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DynamicResource\StaticResource cause memory leaks

    Question

  • I have noticed that using DynamicResourceExtension\StaticResourceExtension prevents my page instances from being Garbage Collected while they are referencing Application level resources.

    I have a simple app. The class Window1 creates an instance on Page1 and stores it in a field. Page1 references a SolidColorBrush defined in the Application level resource App.xaml. When the Button named "ReleaseButton" is clicked on Window1, the field reference to Page1 is set to null and GC.Collect() invoked. Page1 never gets garbage collected even though I have released all my explicit references to the object. Removing the DynamicResource extension however allows the Page1 instance to be GC'd as is evident by the call to Trace.TraceInformation whose output can be seen in the output window when Page1 is finalized.

    Are there any known workarounds?

    App.xaml

    <Application x:Class="WeakReferences.App"
        xmlns="http://schemas.microsoft.com/winfx/2006/xaml/presentation"
        xmlns:x="http://schemas.microsoft.com/winfx/2006/xaml"
        StartupUri="Window1.xaml">
        <Application.Resources>
            <SolidColorBrush x:Key="MyBrush" Color="SkyBlue"/>
        </Application.Resources>
    </Application>

    Window1.xaml

    <Window x:Class="WeakReferences.Window1"
        xmlns="http://schemas.microsoft.com/winfx/2006/xaml/presentation"
        xmlns:x="http://schemas.microsoft.com/winfx/2006/xaml"
        Title="Window1" Height="300" Width="300">
        <Grid>
            <Button Name="ReleaseButton" Content="Release Reference" Click="Button_Click"/>
        </Grid>
    </Window>

    Window1.xaml.cs

    public partial class Window1 : Window
        {
            object p;

            public Window1()
            {
                InitializeComponent();

                p = new Page1();
            }

            private void Button_Click(object sender, RoutedEventArgs e)
            {            
                p = null;

                GC.Collect();
            }
        }

    Page1.xaml

    <Page x:Class="WeakReferences.Page1"
        xmlns="http://schemas.microsoft.com/winfx/2006/xaml/presentation"
        xmlns:x="http://schemas.microsoft.com/winfx/2006/xaml"
        Title="Page1"
          Background="{DynamicResource MyBrush}">
        <Grid>
        </Grid>
    </Page>

    Page1.xaml.cs

    public partial class Page1 : Page
        {
            public Page1()
            {
                InitializeComponent();
            }

            ~Page1()
            {
                Trace.TraceInformation("Page1 Finalized.");
            }
        }

    Monday, September 08, 2008 9:13 AM

Answers

  • Entries in a resource dictionary are lazily hydrated. To do this, the ResourceDictionary hands out a DeferredReference to refer to an item in the dictionary. When that item is hydrated that deferred reference raises an event - Inflated. The problem is that the ResourceReferenceExpression is hooked into that event and never unhooks (or maybe its should use a weakeventlistener to listen for the events). In any case, you can get around this by forcing the items in the dictionary to be hydrated before anyone tries to reference this. One way to do this is to just iterate the resources in the OnStartup of the Application.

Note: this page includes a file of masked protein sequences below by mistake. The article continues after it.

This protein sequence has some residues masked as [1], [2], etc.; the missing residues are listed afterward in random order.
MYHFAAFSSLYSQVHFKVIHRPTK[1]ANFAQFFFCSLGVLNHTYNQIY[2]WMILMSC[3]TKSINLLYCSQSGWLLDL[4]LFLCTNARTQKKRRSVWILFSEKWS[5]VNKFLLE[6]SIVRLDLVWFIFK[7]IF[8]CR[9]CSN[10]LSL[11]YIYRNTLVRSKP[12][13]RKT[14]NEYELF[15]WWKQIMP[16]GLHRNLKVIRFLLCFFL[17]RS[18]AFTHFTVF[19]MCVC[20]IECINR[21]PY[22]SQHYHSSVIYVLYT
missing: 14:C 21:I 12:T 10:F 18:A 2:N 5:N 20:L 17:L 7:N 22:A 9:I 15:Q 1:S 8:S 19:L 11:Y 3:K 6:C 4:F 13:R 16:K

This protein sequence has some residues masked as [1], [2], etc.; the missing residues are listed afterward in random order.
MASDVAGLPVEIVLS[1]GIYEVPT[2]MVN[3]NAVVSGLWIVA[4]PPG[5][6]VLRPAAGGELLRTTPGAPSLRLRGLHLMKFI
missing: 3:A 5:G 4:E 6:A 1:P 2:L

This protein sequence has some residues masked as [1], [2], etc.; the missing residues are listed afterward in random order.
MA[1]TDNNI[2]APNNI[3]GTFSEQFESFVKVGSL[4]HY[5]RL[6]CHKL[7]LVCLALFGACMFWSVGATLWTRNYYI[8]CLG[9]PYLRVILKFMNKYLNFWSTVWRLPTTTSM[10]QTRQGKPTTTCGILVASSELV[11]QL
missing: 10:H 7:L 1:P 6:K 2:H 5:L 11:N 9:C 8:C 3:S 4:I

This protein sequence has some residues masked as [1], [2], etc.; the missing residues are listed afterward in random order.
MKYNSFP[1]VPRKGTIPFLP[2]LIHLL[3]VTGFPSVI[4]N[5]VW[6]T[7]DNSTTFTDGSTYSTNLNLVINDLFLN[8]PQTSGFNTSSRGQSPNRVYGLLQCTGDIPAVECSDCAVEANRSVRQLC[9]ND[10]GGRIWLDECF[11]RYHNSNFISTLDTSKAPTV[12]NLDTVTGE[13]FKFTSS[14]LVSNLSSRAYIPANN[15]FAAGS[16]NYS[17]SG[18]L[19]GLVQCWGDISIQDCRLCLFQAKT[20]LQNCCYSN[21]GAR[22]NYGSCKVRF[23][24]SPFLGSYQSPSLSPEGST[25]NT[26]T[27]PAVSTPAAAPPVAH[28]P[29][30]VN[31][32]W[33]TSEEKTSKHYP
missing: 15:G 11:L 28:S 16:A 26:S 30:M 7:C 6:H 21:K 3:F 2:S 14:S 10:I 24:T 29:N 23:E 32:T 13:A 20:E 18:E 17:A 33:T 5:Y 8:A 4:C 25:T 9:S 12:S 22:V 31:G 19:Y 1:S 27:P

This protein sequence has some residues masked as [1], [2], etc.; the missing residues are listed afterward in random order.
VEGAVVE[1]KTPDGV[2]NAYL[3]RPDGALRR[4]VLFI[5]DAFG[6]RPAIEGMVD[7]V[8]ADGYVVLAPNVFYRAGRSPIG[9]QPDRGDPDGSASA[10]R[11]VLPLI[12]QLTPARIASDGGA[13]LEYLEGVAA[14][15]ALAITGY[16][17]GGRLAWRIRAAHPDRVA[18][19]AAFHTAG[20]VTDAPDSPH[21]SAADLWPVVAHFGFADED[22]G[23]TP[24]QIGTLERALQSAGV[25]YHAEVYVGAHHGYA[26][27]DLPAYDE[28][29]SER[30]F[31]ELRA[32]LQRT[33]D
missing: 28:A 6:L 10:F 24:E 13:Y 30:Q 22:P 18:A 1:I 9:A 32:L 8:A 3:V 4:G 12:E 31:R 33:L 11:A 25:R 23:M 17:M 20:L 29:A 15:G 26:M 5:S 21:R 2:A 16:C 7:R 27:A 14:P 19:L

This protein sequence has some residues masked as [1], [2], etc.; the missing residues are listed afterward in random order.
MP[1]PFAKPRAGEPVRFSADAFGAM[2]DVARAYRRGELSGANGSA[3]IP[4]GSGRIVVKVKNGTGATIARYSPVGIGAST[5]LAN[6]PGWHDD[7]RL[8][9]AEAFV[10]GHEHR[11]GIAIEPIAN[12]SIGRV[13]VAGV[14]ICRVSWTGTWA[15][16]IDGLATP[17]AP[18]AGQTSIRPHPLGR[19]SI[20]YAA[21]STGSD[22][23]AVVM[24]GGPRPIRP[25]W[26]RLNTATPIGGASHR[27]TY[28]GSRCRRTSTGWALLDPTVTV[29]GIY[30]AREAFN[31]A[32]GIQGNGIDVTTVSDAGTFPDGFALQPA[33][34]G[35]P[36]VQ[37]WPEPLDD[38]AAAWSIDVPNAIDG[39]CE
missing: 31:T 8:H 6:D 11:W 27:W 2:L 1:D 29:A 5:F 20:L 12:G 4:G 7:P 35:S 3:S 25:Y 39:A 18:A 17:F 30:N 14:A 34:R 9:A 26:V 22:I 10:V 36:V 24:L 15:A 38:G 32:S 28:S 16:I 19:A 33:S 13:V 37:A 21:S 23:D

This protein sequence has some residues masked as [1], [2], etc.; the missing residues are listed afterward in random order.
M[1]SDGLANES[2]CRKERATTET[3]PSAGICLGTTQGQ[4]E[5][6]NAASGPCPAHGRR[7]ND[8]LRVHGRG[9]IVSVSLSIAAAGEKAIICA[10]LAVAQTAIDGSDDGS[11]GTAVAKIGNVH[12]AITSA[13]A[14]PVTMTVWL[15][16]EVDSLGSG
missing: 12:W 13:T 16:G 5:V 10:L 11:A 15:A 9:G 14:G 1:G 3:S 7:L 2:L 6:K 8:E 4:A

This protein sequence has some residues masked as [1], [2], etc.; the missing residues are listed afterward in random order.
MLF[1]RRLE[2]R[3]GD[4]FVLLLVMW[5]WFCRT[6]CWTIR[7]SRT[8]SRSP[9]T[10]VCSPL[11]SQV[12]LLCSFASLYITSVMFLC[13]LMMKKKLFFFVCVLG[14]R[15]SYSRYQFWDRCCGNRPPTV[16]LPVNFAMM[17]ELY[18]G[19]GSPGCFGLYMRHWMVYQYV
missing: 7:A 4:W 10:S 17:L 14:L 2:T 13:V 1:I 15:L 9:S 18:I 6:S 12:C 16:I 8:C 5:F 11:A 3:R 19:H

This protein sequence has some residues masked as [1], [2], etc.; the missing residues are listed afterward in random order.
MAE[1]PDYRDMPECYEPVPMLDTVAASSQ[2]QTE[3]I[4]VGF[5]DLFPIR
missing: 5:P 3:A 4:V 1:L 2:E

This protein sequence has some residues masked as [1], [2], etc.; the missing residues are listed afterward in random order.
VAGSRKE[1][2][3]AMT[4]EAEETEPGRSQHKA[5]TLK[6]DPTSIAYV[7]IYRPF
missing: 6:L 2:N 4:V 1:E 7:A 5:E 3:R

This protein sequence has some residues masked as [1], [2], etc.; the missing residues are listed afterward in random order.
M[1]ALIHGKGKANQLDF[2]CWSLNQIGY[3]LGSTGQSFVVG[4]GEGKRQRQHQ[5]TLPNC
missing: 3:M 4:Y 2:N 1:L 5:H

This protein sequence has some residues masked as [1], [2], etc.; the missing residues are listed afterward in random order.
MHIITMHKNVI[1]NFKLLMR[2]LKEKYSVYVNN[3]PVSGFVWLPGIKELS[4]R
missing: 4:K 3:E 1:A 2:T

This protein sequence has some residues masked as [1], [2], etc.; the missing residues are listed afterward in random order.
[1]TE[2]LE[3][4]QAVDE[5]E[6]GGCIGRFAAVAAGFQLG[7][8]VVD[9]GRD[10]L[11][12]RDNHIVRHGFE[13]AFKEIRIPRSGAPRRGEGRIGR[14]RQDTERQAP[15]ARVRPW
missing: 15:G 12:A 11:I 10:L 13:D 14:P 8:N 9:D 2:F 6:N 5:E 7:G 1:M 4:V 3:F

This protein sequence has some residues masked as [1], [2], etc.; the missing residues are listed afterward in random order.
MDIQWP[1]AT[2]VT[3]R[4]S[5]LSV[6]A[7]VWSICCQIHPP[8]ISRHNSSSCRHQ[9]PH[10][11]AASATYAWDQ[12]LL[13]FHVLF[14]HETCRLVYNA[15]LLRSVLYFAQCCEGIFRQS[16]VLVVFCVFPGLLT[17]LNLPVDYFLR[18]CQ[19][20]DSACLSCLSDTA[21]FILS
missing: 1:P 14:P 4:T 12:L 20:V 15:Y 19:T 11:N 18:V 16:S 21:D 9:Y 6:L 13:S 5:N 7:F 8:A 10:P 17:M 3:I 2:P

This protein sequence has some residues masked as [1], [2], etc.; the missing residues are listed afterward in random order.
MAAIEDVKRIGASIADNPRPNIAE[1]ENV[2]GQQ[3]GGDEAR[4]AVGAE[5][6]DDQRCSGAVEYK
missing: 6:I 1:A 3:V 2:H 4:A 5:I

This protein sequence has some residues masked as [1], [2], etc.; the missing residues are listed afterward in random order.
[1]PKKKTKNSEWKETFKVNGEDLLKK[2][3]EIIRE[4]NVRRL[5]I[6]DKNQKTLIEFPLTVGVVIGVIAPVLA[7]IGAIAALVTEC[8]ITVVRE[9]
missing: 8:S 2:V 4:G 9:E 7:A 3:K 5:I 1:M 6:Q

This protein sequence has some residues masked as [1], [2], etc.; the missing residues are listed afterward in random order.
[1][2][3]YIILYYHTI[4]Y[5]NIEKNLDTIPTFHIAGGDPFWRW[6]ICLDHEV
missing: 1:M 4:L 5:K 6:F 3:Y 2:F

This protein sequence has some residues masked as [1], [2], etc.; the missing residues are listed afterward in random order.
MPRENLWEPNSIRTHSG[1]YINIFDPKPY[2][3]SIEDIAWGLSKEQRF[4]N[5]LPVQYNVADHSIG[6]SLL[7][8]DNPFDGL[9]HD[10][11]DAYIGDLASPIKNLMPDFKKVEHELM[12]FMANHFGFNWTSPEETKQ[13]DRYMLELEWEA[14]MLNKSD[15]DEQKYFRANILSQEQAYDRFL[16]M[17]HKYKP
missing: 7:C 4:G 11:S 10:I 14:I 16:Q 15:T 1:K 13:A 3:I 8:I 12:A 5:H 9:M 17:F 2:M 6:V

e.g.
        public partial class App : Application
        {
            protected override void OnStartup(StartupEventArgs e)
            {
                WalkDictionary(this.Resources);
     
                base.OnStartup(e);
            }
     
            private static void WalkDictionary(ResourceDictionary resources)
            {
                foreach (DictionaryEntry entry in resources)
                {
                }
     
                foreach (ResourceDictionary rd in resources.MergedDictionaries)
                    WalkDictionary(rd);
            }
        }
    • Proposed as answer by James Miles Monday, February 09, 2009 4:31 AM
    • Marked as answer by Marco Zhou Tuesday, March 10, 2009 5:28 AM
    Thursday, October 09, 2008 12:25 PM
  • I can verify this, unfortunately, I cannot find any workaround except setting the DynamicResource or StaticResource referencing at Loaded event, and clear them out at the Unloaded time.

    I would greatly appreciate it if you could file a bug on this at the connect site:

    https://connect.microsoft.com/feedback/default.aspx?SiteID=212&wa=wsignin1.0


    Thanks
    • Marked as answer by Marco Zhou Friday, September 12, 2008 9:57 AM
    Wednesday, September 10, 2008 9:36 AM

All replies

  • I can verify this, unfortunately, I cannot find any workaround except setting the DynamicResource or StaticResource referencing at Loaded event, and clear them out at the Unloaded time.

    I would greatly appreciate it if you could file a bug on this at the connect site:

    https://connect.microsoft.com/feedback/default.aspx?SiteID=212&wa=wsignin1.0


    Thanks
    • Marked as answer by Marco Zhou Friday, September 12, 2008 9:57 AM
    Wednesday, September 10, 2008 9:36 AM
  • While possbile, that approach is infeasible for my scenario. I have a relatively large WPF app with well over 1000  Static\DynamicResource references; replacing all/most of the MarkupExtensions with arbitrary code would be a hassle.

    Also, I visited the Connect website and for the past hour have found no way to submit a report.